Each night before bedtime I lay on my bed and read and pray with the kids. We snuggle up and read Runny Babbit poems by Shel Silverstein and laugh together at the mixed up words: “Runny saw a flutterby with pretty wurple pings.” I am renewed once more by the laughter of my children.
Then we each take a turn to pray:
Please keep Dad safe on his trip.
Thank you for a beautiful day.
Thank you that Daddy will be home tomorrow.
Help Aunt Chrissy get well after her surgery.
Thanks that we got to go to our friends’ house today.
Simple words remind me that there is always reason for gratitude. These prayers remind me that although relationships open us up to hurt, they also open us to care and connection and beauty.
I tuck my two not-so-small wonders into bed and rejoice that they are mine and that they love me even when I am sad. I thank God for using their words to remind me of the beauty of relationship.
The following day my neighbor, who is also my friend and whose husband is on the same trip with mine, comes over for dinner. After I put my boy to bed, she and I and my girl cozy up in the front room while I read The Prisoner of Azkaban
aloud. All Harry Potter books must
be read in a British accent and, although I feel a bit silly reading it that way in front of another adult, I continue.
It’s comforting, that moment of a shared story which two of us have already read and one is hearing for the first time. Although I know what is coming (we are at the climax of the story) it is a delight to hear it again through the ears of my daughter who is utterly confused and very concerned about the outcome. From time to time she utters a “What,” or a “But, I thought…” She heaves a sigh of relief when things turn out okay at the end of the chapter. Not all is clear but, for the moment, things have resolved. It is enough for my girl to be able to go to bed with her mind at rest. Just as God has provided enough for me in this longest of weeks to be able to lay my head down at night and rest.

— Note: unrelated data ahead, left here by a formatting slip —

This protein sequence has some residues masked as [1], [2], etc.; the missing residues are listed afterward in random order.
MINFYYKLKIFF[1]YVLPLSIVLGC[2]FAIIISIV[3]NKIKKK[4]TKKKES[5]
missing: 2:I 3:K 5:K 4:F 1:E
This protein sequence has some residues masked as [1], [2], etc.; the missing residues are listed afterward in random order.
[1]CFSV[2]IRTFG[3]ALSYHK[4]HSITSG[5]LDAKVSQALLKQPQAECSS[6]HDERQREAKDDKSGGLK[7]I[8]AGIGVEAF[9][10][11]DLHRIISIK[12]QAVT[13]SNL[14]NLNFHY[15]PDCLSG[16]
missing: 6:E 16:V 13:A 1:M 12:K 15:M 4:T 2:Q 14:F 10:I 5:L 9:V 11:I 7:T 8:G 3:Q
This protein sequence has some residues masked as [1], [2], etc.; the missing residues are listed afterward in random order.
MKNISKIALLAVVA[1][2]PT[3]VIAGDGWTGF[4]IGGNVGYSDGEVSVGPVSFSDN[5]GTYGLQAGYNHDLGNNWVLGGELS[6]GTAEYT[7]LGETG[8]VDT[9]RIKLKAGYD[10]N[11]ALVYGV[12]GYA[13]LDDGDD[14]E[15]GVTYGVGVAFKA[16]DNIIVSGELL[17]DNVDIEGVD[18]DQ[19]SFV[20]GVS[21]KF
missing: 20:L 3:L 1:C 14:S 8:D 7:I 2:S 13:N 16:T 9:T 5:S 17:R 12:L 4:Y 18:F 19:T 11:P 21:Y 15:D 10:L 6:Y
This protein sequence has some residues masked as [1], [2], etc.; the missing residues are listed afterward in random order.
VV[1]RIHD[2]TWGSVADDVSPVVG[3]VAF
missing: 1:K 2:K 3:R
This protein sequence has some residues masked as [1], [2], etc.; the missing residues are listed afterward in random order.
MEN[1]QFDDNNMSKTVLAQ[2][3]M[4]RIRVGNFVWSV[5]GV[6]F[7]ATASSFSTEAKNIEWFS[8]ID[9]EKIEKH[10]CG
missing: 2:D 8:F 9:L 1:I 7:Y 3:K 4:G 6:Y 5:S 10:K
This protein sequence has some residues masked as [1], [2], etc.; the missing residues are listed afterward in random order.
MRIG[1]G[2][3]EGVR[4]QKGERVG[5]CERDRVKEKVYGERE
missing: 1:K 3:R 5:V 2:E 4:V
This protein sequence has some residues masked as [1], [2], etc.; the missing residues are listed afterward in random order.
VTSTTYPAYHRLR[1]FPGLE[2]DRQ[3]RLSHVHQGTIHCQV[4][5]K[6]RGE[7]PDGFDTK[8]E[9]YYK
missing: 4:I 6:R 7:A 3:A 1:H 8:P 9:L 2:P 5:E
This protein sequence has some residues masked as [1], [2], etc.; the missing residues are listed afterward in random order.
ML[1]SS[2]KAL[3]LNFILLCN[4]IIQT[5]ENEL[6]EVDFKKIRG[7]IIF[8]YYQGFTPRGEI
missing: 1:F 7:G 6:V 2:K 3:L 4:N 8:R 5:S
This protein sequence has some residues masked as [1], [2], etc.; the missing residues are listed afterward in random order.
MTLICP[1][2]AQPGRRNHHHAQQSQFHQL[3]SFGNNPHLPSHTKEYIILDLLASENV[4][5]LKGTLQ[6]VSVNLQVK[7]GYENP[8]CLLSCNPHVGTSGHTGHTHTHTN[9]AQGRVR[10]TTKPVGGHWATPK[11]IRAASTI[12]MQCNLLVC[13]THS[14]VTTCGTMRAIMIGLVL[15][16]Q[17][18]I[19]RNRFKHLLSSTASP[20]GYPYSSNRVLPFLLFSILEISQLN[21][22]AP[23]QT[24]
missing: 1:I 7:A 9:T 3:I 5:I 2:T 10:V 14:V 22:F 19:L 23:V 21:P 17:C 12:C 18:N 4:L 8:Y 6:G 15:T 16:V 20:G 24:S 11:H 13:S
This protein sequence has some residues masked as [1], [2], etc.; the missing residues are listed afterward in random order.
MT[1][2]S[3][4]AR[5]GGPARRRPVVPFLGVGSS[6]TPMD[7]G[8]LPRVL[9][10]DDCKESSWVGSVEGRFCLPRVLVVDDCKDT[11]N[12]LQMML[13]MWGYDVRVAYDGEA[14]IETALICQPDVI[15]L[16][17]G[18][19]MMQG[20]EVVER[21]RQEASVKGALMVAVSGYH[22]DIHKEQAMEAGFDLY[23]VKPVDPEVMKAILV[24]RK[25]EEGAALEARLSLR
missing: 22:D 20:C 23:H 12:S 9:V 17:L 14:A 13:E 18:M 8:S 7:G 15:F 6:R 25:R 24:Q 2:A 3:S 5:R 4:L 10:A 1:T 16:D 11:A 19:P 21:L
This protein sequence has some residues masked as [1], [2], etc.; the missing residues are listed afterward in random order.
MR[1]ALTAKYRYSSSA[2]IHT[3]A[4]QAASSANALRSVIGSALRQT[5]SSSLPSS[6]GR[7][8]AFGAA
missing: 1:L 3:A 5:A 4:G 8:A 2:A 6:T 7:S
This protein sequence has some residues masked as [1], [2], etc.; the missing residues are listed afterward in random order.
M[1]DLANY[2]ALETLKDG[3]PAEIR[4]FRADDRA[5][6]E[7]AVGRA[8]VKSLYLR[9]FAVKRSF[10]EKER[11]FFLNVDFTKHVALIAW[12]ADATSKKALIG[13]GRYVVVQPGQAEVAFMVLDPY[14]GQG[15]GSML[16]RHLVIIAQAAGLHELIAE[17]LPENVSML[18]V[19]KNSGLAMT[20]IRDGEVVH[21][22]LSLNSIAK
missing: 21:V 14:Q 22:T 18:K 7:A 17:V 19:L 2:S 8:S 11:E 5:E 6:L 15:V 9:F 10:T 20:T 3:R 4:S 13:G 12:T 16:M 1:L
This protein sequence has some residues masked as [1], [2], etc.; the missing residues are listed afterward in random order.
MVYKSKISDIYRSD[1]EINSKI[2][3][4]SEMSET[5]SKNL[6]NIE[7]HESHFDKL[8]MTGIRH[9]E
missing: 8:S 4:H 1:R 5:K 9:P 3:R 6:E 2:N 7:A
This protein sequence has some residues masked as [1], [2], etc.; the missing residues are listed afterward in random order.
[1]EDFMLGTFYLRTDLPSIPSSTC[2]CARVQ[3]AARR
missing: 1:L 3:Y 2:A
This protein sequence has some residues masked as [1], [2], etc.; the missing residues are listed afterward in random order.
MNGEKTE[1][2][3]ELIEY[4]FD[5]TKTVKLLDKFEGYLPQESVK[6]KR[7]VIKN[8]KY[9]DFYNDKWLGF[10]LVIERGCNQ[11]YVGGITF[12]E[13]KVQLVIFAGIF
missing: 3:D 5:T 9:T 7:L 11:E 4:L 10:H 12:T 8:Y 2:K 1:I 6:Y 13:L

Make room in your hearts for us…
All those moments of simple and quiet comfort in the midst of an overwhelmingly sad week bring those words from 2 Corinthians back to me. As I walk in the rhythms of an ordinary week—getting up early to spend time with God, singing at church, doing school, going to a friend’s house, bedtime prayers, reading books—he speaks to me. In the midst of my sorrow he meets me and makes room in my heart for compassion and laughter and hope, for believing that restoration can come again.
And it does. The following weekend restoration occurs. Not perfect restoration, but a promising start, hope for the future. More will have to be said, shared and worked through. I have failed already and I know I will fail again. But I have made room in my heart, and that is where healing begins.
Lord, thank you for the simple rhythms of an ordinary week that felt anything but ordinary to a soul weighed down with care. Thank you for expressing your care for me in so many small moments and giving me the courage to make room in my heart again—for relationship, for hope, for the restoration that comes when hearts trust in you.